OLDWICK, N.J.--(BUSINESS WIRE)--The rollout of the U.S. health insurance exchanges and related technological issues required health insurers to deploy additional customer service staff to assist new and potential enrollees. Although the time period was extended for applicants to request coverage, enrollment from the exchanges was lower than initial government projections in the initial and second open enrollment periods.
According to the latest Best’s Briefing, titled, “U.S. Health Exchange Players: Growing Membership, Questionable Earnings,” the individual market was expected to completely transform in 2014, with the anticipated cancellation of all plans that were non- Patient Protection and Affordable Care Act (ACA) compliant legacy plans. While individual commercial enrollment surged, the overall impact of the ACA implementation in 2014 was less negative than initially anticipated due to delays in the implementation of certain key provisions, enhanced government transitional risk payments and multiple changes to the products and networks the health insurance carriers introduced.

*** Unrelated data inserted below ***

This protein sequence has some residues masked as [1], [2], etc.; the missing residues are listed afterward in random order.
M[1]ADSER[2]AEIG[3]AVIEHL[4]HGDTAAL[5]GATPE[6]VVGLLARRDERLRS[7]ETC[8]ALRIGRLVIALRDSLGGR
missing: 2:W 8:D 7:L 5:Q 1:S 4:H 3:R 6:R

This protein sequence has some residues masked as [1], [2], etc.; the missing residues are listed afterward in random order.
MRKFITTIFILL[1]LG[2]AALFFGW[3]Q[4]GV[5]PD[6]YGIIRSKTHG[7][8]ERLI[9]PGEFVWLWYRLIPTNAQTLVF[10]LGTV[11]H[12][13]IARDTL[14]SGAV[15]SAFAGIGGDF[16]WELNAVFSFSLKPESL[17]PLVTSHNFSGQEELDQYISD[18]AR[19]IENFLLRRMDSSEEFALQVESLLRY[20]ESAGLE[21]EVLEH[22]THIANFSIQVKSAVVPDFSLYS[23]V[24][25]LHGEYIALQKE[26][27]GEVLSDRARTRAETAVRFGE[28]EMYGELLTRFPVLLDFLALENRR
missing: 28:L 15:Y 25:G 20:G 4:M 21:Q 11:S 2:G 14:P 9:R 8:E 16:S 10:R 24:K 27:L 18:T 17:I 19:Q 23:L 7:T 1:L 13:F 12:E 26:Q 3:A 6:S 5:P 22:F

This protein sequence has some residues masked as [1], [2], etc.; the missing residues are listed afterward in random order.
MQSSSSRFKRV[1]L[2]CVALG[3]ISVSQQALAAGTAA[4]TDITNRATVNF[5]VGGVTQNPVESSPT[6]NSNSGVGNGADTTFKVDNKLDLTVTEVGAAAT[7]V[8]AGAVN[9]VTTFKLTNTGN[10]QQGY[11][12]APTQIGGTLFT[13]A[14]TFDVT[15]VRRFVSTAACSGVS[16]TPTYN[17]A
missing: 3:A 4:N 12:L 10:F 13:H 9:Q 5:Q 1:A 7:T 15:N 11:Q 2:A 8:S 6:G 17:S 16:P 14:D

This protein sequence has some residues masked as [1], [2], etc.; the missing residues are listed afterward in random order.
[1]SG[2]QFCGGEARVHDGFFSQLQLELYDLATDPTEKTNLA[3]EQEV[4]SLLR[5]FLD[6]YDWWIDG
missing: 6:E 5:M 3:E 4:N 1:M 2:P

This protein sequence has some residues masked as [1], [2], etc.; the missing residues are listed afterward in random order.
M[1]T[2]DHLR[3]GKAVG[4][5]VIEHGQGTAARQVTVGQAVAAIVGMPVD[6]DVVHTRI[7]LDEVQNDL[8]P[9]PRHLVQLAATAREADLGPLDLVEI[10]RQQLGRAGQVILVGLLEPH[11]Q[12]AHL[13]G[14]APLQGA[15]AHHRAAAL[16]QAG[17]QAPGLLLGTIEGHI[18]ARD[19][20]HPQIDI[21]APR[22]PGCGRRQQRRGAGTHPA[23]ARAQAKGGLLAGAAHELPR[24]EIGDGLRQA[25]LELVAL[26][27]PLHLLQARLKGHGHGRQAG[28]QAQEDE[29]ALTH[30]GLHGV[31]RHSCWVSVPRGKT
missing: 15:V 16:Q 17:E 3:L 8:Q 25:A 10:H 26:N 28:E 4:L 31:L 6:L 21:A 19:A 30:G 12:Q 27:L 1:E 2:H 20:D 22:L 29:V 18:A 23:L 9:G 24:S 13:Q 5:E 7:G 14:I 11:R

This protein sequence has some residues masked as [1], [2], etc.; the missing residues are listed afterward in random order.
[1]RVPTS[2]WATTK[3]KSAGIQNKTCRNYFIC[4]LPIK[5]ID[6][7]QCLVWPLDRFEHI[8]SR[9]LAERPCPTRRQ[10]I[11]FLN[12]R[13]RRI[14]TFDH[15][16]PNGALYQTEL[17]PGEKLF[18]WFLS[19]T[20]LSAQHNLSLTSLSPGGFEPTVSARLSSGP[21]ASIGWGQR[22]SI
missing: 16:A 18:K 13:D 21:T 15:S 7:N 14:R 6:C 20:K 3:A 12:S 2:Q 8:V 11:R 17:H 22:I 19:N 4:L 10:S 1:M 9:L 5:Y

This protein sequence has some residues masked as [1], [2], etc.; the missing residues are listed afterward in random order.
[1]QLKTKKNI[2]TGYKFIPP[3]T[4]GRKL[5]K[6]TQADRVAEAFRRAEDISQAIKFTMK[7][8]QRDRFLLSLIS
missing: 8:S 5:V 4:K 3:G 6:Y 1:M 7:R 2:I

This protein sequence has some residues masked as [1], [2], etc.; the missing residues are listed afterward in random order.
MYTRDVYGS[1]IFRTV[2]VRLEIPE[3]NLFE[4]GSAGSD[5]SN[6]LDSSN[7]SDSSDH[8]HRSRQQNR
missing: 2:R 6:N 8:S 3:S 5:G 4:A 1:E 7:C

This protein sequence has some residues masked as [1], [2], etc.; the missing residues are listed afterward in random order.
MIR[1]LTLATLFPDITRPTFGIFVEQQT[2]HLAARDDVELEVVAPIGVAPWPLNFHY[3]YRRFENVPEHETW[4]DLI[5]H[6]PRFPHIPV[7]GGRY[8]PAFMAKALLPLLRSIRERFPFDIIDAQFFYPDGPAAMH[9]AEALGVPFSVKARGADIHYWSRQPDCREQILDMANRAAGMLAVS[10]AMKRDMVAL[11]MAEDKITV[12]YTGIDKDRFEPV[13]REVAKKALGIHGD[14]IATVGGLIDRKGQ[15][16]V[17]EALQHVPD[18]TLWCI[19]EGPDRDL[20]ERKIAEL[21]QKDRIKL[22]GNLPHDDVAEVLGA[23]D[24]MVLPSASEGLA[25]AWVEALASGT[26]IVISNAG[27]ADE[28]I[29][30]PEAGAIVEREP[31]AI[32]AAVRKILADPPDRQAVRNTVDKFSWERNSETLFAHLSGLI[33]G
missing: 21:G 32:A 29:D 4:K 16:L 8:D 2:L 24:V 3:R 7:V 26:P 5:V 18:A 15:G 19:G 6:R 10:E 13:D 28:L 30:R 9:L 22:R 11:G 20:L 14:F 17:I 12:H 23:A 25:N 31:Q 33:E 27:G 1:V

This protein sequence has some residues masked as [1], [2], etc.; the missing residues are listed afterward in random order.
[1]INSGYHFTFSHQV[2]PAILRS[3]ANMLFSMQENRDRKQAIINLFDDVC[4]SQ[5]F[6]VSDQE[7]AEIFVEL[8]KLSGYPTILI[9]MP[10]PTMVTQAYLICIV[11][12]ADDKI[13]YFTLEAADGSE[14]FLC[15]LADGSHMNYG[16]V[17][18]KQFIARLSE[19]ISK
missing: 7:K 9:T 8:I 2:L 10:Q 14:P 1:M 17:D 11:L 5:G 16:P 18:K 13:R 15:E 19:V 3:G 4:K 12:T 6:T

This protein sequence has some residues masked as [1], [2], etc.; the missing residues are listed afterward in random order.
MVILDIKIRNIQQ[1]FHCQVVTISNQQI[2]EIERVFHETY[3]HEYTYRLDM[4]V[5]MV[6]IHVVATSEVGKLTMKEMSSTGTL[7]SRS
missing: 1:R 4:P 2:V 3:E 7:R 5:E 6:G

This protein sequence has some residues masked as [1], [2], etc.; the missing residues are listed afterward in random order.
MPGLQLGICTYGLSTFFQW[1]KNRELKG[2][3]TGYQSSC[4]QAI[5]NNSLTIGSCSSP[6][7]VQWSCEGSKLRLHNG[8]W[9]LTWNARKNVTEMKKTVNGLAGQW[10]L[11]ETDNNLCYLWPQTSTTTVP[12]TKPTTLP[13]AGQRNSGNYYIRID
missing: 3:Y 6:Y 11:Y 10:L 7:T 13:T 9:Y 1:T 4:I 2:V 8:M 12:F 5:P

The following are some of the highlights in this latest briefing:
- For exchange participants, individual enrollment now accounts for 31.4% of all commercial enrollment compared with 10.9% in 2005. Similarly, individual enrollment accounted for 6.8% of total enrollment in 2005, doubling to 13.3% at year-end 2014. Conversely, non-federal exchange companies’ individual enrollment as a percent of total commercial enrollment has increased to 15.3% in 2014 from 5.9% in 2005. However, individual enrollment is still a very modest 2.6% of total enrollment for those companies that did not enter the federal exchanges;
- Individual commercial premiums written follow a similar trend for the individual and commercial populations, now accounting for nearly one-quarter (24.3%) of commercial premiums in 2014 for exchange participants—over triple the 7.5% reported in 2005. Conversely, non-exchange companies saw their individual premium allocation as a percentage of commercial premiums double from 7.4% in 2005 to 16.3% in 2014. Comparatively, there was more of an increase in 2014 rising to 5.2% from a consistent range between 4.2-4.7% from 2005-2013;
- Exchange participants increased their individual commercial premium mix to 12.0% in 2014 from 5.3% in 2005; and
- The commercial group business segment remains an important market sector for insurers, even with its decline, as employer-sponsored health benefits are the predominant coverage for individuals, with approximately 149 million individuals receiving coverage through the workplace, according to industry reports.
Over the past several years, carriers have already incurred strategic, systems and administrative expenses leading to their current level of depressed earnings. Going forward, the expected uptick in utilization is something A.M. Best will closely monitor.
For the full copy of this briefing, please visit http://www3.ambest.com/bestweek/purchase.asp?record_code=241548.
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